Since introducing my Bill, I have become aware of the SmartGate scheme in Australia and New Zealand, which allows for a separate queue for nationals from Australia, New Zealand, Singapore, the UK and the US. That shows that a similar procedure could be adopted in the UK in the context of the Commonwealth realm, thus illustrating powerfully the renewed value of being a subject of Her Majesty’s realms. Interestingly, a citizen of the UK, as a realm, would also have the chance to choose which airport queue they wanted to go through. It could be the EU/EEA/Switzerland queue, or one for Commonwealth realms. It would be nice to have that choice because we are, of course, part of both. I might be pre-empting the Minister by saying that the UK has made it easier for Australians, New Zealanders and Canadians to visit the UK through the registered traveller scheme, but although that policy is welcome, its scope is too limited, and we could and should do better.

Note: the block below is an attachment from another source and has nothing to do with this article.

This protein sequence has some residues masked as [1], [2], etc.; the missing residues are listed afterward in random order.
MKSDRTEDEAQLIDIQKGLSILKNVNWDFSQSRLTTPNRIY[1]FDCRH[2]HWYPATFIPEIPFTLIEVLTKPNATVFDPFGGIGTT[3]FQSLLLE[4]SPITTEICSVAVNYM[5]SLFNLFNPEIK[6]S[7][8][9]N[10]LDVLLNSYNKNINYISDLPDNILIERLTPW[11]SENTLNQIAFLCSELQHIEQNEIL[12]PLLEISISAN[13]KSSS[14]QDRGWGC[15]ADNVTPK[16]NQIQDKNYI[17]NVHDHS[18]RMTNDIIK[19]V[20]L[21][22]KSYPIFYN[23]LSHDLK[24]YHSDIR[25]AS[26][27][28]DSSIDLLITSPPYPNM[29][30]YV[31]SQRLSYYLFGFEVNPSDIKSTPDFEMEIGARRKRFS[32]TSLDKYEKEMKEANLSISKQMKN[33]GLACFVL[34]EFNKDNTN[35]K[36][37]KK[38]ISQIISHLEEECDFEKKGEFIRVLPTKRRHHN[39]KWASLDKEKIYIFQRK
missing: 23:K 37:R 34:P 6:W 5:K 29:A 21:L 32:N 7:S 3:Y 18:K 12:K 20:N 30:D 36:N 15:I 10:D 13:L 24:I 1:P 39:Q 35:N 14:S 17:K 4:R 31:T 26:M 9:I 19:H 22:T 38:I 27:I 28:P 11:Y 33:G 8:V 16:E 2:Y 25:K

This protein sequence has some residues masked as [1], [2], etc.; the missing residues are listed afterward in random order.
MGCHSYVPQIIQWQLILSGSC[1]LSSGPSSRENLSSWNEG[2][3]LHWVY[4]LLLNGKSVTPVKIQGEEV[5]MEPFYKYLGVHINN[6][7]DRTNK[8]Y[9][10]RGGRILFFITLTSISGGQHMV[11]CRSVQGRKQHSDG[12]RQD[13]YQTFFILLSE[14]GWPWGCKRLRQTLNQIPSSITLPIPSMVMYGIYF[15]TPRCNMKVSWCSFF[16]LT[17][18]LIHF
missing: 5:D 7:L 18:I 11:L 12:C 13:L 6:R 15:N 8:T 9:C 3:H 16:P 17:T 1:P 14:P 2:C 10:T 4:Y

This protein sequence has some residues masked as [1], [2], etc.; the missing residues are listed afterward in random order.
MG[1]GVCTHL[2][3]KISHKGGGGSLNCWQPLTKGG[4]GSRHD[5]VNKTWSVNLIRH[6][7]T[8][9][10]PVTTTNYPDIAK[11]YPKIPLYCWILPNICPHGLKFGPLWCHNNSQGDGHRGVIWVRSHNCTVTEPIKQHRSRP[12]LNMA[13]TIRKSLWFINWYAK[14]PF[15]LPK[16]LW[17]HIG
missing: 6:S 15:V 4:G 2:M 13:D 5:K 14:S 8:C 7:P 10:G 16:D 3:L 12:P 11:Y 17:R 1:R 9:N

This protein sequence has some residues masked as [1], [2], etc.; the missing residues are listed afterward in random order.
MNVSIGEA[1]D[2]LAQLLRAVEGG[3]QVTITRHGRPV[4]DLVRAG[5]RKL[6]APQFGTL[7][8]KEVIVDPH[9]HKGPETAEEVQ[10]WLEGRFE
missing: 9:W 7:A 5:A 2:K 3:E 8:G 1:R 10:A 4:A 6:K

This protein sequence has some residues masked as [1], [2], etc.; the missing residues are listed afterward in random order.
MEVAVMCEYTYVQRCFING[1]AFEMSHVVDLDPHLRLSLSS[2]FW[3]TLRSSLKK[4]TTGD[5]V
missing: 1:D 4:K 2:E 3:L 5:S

If the Government wanted to be bolder, they could consider the London Mayor’s proposals for bilateral mobility zones between economically developed Commonwealth nations—they are now dubbed “Boris bilaterals”. Commonwealth Exchange has found that that could work on a similar premise as the trans-Tasman travel arrangement, which exists between Australia and New Zealand. That might prove difficult, but I am aware that such a proposal has support from the New Zealand Prime Minster and the tacit backing of Tony Abbott’s Government in Australia. The UK holds the key to advance such a policy, so will the Minister undertake to examine the proposition and make a statement?